College Life Lessons Every Freshman Should Know

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Madeline Jensen
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It’s all happening – you’ve been accepted to a college! Maybe it’s your dream school; maybe not. You’re preparing for move-in day and planning what to bring. You’re getting to know your roommate and hoping you’ll get along and become friends. Everyone’s giving you advice on how to succeed in college, whether you ask for it or not. You’ll learn and grow a lot in your first year in college. Embracing that change is important. Other Pearson Student Insiders have written about the lessons they learned their freshman year.  Here are some tips that helped me in my freshman year and continue to help me now.

Talk to your professors

Try introducing yourself after class and letting them know you’re excited to learn what they’re teaching. Visit their office hours and ask for help. Raise your hand in class and participate in discussion. Professors are great people to get to know.  They have been through college and they know what you’re going through. Plus, you are establishing a good relationship with someone who could possibly write a future letter of recommendation for scholarships or jobs. If you’re struggling with homework or with balancing time or if you just want to talk, they have office hours for a reason. Seek your professors as a mentor through your college years.

Get a planner

More importantly, use that planner.  I can’t tell you how many planners I’ve owned that just sat in a drawer or on my desk without being used. I guarantee they’re more effective if you’re actually writing in them.  When your professors give you the syllabi for their classes, write down when readings or assignments are due so you don’t fall behind. Write down any event on campus that seems like a way to get to know people or learn about something new. Write down times that you plan to dedicate to studying.  It’ll help you be more timely and punctual, and hopefully relieve some stress knowing that you allocated time towards being prepared.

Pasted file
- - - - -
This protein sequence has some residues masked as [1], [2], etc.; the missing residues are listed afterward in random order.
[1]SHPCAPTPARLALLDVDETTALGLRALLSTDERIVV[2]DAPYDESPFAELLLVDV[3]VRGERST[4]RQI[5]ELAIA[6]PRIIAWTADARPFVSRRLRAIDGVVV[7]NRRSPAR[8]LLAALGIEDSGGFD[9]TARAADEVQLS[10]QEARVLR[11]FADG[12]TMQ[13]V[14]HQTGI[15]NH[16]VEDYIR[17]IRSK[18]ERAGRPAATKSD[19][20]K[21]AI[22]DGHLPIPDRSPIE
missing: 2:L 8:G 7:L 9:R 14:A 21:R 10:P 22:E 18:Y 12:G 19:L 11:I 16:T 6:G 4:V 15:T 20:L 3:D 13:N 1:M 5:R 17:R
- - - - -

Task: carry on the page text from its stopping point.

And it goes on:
Use a reusable water bottle

Dehydration saps your energy and concentration levels, but who can spend a ton of money on bottled water?  Get a reusable bottle, decorate it with stickers, fill it up, and drink it throughout the day. You’ll feel much better.  

Find a study space  

While studying in your dorm room or apartment sounds cozy, you’re more likely to get distracted there.  Find a spot on campus, whether that’s the library or the coffee shop or a seat by one of your classrooms. Condition your brain to recognize that spot as a place where you focus on your work, not on Netflix or your weekend plans.  You’ll need to study more for classes in college, but you’ll also need to improve your study skills, and the best way to start that is to find the right place.

College is tough – there’s no doubt about that.  Talking to professors and drinking water won’t guarantee you get a perfect 4.0 GPA, but these are things that I’ve discovered might help you do better – academically and emotionally.  They helped me and I wish I would have known it from day one.


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